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I'm attempting to produce my own piezoelectric ceramic materials.

I wish to manufacture half dollar size x 1/4" thick ceramics which are kiln fired at just under 1020 degrees Fahrenheit while exposed to a 2000 V/mm linear uniform electric field. Applications of this sort are carried out in the semiconductor industry - I'm trying to do something similar with home manufactured or assembled equipment.

I am looking for information and/or advice on how to achieve this. I am seeking details of appropriate wire sizes and spacings and of circuit diagrams and components suited to achieving the above described result. Information on suppliers of any specialist parts would also be welcome.

I would like to be able to place a half dozen or more discs in the oven at a time, so to achieve a uniform electric field it would ideally would need to cover the entire inside of the oven.

My understanding is that semiconductor industry solutions utilise a parallel plate capacitor and with the thin ceramics used, they seem to need close proximity of the parallel plates. I understand that it is preferable to have the probes make contact with the ceramic material.

Any information on how I can implement such a system on an amateur/ DIY basis would be welcome.

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Previously:

This is for half dollar size x 1/4" thick ceramics. I need wire sizes and components and schematics or suppliers for the outlined specs. I would like to be able to place a half dozen or more discs in the oven at a time so the electrical field ideally would be the entire inside of the oven. The temperature in the oven will be just under 1020 degrees farenheit. This is typically done in the semiconductor industry with a parallel plate capacitor and with thin ceramics yielding close proximity of the parallel plates. It is advised to have the probes make contact with the ceramic material. Thanks

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    \$\begingroup\$ What exactly are you expecting, here? There is no question. \$\endgroup\$ – JYelton Apr 26 '14 at 0:21
  • \$\begingroup\$ See meta.electronics.stackexchange.com/a/3007/2028 \$\endgroup\$ – JYelton Apr 26 '14 at 0:22
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    \$\begingroup\$ @JYelton There is a question and what he / she wants is clear. The constructs "I need ..." and "I would like a ..." are for practical purposes the equivalent of a sentence terminated in a "?". They can be replaced with something lime "How can I " / "How do I" / "Will some kond person please tell me how to " ... . \$\endgroup\$ – Russell McMahon Apr 26 '14 at 0:55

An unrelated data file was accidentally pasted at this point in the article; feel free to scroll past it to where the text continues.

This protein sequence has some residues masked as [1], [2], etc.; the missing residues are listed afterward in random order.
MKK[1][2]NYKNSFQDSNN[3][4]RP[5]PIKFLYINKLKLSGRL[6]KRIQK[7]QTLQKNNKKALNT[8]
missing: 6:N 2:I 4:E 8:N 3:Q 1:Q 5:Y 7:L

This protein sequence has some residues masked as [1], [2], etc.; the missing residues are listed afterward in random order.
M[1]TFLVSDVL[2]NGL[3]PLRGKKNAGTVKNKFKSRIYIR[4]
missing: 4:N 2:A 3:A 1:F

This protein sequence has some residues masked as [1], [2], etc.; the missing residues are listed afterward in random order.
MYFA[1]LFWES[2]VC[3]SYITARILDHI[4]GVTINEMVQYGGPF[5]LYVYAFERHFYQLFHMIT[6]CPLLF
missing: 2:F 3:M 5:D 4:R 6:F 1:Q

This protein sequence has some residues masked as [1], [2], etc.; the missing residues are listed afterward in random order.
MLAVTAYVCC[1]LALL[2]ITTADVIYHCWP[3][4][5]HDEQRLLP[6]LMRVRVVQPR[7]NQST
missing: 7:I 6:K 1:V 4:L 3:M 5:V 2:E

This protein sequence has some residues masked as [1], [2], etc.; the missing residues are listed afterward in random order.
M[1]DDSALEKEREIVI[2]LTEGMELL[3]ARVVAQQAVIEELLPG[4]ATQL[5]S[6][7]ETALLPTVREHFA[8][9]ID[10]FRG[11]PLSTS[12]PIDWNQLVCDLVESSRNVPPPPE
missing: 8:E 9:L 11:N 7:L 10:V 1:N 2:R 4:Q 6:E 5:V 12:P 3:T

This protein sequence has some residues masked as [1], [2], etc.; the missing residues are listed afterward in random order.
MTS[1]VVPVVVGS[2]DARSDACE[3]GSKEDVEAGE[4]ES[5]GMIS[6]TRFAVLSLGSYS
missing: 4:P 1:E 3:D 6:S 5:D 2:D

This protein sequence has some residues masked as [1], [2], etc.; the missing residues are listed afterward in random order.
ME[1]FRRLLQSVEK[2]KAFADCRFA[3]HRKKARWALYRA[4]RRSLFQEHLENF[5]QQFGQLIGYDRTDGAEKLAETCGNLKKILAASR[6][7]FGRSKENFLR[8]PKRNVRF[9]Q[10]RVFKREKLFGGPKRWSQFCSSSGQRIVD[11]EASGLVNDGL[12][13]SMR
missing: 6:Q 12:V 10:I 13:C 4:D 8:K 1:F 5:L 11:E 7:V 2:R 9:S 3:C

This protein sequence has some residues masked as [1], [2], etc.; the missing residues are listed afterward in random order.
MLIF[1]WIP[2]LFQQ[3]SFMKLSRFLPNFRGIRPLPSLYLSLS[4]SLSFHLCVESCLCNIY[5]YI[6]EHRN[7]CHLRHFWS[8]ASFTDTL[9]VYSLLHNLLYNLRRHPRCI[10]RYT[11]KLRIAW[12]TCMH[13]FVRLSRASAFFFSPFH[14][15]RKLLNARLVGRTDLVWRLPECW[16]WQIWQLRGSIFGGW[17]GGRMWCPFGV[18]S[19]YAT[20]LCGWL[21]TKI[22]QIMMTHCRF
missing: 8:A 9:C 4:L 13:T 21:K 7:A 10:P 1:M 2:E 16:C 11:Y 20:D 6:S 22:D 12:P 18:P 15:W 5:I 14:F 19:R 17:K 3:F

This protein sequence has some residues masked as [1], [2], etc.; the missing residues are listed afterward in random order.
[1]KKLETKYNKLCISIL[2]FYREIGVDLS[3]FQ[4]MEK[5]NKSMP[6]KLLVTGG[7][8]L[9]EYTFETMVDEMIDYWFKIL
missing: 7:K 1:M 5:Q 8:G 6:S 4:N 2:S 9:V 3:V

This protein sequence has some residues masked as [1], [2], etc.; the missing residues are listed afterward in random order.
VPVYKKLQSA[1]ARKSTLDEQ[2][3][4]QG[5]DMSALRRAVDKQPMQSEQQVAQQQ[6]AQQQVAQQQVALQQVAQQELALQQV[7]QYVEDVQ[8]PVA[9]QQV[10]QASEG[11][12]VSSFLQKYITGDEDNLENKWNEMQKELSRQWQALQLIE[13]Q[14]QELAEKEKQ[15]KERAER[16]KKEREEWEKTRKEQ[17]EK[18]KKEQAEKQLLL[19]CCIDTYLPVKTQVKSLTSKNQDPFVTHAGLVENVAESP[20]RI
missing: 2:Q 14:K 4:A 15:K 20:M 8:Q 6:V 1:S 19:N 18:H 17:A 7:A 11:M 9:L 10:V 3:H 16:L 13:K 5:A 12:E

• \$\begingroup\$ @Russell Really? Can you summarize it in the form of a question? \$\endgroup\$ – JYelton Apr 26 '14 at 0:56
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    \$\begingroup\$ @user40909 - Please see question rwwrite and ensure that it says what you wanted to say. Edit if needed. Telling us what you are trying to do and what you know and giving some references would greatly help us to help you. Others should find what you appear to be attempting of great interest. \$\endgroup\$ – Russell McMahon Apr 26 '14 at 1:11
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Without the plates in good contact with the ceramic you'll get most of the voltage across the air gap since the relative permittivity of piezo materials is typically in the hundreds. Assuming the discs will be metalized, having that in contact with plates would do. Not much remains springy at 450C.. Maybe Inconel.

Note that some references have mechanical deformation applied along with the polarization field. See, for example, US2486560 (1946).

To answer at least part of your question directly, there is little current so wire size selection will be determined by corrosion considerations. In air, things like nichrome, Inconel, perhaps pure Ni, should be considered. Copper won't last long.

That field strength is very high- you'd need in excess of 12kV which his close to the dielectric strength of air for a 6.35mm gap. Perhaps you could arrange the mechanics so that no such gaps exist, or use a different atmosphere in the furnace.

Interesting question.. mostly materials science related.

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More details would help us help you. Knowing what you really want to achieve, materials used, thickness would help. What do you know? Any references?

From what you describe it sounds "easy" [tm]. Just provide an HV DC voltage of the required voltage - probably a few kV, on metal plates and/or wires insulated as required to withstand over temperatures. Contact with material optional if enough HV available.

Getting from "just need" to reality needs more input from you.

Below are some links of POSSIBLE value to you. Nothing directly relevant to HV fields and firing but some may be useful.

Fascinating:

When all else fails - something here may turn up a useful lead:

Maybes:

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